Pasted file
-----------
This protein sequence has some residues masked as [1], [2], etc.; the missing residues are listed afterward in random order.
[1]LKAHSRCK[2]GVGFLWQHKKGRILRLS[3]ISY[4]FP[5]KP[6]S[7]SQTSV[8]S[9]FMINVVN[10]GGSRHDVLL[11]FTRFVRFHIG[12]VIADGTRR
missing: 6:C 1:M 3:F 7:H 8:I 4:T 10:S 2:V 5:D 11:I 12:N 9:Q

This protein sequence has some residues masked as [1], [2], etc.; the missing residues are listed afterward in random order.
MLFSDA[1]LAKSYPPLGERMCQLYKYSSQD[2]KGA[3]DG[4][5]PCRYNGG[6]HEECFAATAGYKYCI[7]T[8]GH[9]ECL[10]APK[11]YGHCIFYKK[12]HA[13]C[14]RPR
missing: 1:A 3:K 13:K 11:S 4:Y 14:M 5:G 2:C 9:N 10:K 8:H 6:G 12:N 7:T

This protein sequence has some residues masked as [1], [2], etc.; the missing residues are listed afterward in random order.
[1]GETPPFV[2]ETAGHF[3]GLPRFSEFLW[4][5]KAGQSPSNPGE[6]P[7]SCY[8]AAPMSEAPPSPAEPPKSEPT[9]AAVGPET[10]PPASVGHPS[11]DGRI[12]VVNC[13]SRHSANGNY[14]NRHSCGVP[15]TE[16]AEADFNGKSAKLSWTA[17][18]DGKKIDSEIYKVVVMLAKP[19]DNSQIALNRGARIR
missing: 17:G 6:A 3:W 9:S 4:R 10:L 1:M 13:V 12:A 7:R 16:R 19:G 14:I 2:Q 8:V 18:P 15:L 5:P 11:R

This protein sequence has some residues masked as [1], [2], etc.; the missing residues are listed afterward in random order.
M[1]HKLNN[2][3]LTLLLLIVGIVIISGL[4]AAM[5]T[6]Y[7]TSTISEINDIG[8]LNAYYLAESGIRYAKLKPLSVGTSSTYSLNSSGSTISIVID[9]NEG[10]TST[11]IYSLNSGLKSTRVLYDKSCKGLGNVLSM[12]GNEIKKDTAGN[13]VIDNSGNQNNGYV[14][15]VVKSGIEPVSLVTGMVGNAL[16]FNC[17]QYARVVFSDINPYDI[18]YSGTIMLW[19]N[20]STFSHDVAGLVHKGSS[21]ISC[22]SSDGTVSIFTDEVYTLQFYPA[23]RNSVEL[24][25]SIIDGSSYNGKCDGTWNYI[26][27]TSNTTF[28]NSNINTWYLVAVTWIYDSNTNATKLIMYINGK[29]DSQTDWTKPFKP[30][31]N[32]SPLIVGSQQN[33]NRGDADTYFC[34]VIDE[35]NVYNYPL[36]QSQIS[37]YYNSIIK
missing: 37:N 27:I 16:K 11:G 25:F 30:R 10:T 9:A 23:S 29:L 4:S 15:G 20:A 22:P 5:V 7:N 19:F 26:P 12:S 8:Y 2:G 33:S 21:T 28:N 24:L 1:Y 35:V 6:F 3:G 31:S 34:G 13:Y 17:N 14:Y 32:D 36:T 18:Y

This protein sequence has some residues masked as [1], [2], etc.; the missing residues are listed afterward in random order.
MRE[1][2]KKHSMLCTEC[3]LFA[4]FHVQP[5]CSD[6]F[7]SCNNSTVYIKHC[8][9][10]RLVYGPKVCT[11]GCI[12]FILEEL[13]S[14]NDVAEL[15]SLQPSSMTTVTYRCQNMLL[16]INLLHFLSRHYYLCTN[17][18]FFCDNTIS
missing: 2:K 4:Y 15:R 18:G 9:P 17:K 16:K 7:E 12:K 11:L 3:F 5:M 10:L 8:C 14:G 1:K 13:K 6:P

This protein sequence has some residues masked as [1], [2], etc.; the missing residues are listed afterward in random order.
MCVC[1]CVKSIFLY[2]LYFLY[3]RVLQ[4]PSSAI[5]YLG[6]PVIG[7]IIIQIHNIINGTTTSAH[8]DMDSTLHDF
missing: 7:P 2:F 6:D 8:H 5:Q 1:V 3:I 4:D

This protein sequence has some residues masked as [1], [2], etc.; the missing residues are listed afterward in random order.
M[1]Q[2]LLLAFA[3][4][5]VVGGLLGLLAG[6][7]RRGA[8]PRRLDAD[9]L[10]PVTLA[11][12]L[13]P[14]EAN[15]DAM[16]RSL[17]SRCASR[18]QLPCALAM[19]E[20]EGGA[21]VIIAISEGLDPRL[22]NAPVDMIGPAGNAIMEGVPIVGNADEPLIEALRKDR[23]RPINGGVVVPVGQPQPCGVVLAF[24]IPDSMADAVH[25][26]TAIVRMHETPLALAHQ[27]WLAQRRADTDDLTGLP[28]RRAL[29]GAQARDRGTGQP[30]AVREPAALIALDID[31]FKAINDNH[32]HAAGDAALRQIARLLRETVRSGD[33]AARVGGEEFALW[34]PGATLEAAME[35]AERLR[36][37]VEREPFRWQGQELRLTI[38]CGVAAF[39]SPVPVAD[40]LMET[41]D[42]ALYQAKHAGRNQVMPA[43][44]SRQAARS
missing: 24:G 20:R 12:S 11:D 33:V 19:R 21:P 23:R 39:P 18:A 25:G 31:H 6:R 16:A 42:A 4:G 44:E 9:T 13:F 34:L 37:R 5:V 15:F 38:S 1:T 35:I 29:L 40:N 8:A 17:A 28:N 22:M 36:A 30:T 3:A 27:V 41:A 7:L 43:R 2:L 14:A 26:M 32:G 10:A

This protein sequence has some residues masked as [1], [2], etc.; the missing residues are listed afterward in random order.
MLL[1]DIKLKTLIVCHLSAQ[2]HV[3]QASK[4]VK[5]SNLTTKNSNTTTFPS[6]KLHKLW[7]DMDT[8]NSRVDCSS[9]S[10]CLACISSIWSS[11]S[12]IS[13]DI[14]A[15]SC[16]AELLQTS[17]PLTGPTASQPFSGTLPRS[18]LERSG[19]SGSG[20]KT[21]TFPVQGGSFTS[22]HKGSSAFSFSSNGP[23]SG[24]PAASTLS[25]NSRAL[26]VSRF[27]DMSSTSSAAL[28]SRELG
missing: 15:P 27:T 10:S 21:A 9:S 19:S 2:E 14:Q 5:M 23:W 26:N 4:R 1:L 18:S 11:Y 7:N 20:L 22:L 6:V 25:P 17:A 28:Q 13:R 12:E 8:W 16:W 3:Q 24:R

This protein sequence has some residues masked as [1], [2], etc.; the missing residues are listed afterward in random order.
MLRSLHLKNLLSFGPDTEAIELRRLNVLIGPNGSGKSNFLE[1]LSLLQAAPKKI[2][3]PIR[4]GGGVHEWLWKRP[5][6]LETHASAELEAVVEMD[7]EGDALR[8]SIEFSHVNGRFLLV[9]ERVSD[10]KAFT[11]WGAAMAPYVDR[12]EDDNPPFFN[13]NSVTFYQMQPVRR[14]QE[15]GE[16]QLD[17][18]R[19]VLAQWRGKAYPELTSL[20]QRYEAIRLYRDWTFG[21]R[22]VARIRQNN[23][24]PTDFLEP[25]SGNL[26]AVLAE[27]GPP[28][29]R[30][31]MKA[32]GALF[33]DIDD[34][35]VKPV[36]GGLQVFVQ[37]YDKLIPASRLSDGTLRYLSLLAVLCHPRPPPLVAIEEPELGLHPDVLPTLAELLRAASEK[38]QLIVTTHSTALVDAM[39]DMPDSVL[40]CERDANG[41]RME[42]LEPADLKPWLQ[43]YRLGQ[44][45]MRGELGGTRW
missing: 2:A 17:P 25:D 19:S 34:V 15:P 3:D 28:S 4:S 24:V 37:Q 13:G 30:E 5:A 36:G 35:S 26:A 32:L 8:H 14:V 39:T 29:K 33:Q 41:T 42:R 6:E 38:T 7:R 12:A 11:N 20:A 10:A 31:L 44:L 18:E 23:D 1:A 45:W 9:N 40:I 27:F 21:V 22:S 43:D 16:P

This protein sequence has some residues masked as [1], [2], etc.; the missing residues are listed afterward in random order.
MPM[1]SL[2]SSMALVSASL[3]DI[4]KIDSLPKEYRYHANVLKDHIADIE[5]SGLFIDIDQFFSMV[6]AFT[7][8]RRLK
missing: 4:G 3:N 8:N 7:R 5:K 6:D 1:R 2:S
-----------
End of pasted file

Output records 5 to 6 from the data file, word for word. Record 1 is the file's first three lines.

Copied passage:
This protein sequence has some residues masked as [1], [2], etc.; the missing residues are listed afterward in random order.
MRE[1][2]KKHSMLCTEC[3]LFA[4]FHVQP[5]CSD[6]F[7]SCNNSTVYIKHC[8][9][10]RLVYGPKVCT[11]GCI[12]FILEEL[13]S[14]NDVAEL[15]SLQPSSMTTVTYRCQNMLL[16]INLLHFLSRHYYLCTN[17][18]FFCDNTIS
missing: 2:K 4:Y 15:R 18:G 9:P 17:K 16:K 7:E 12:K 11:L 3:F 5:M 10:L 8:C 14:G 1:K 13:K 6:P

This protein sequence has some residues masked as [1], [2], etc.; the missing residues are listed afterward in random order.
MCVC[1]CVKSIFLY[2]LYFLY[3]RVLQ[4]PSSAI[5]YLG[6]PVIG[7]IIIQIHNIINGTTTSAH[8]DMDSTLHDF
missing: 7:P 2:F 6:D 8:H 5:Q 1:V 3:I 4:D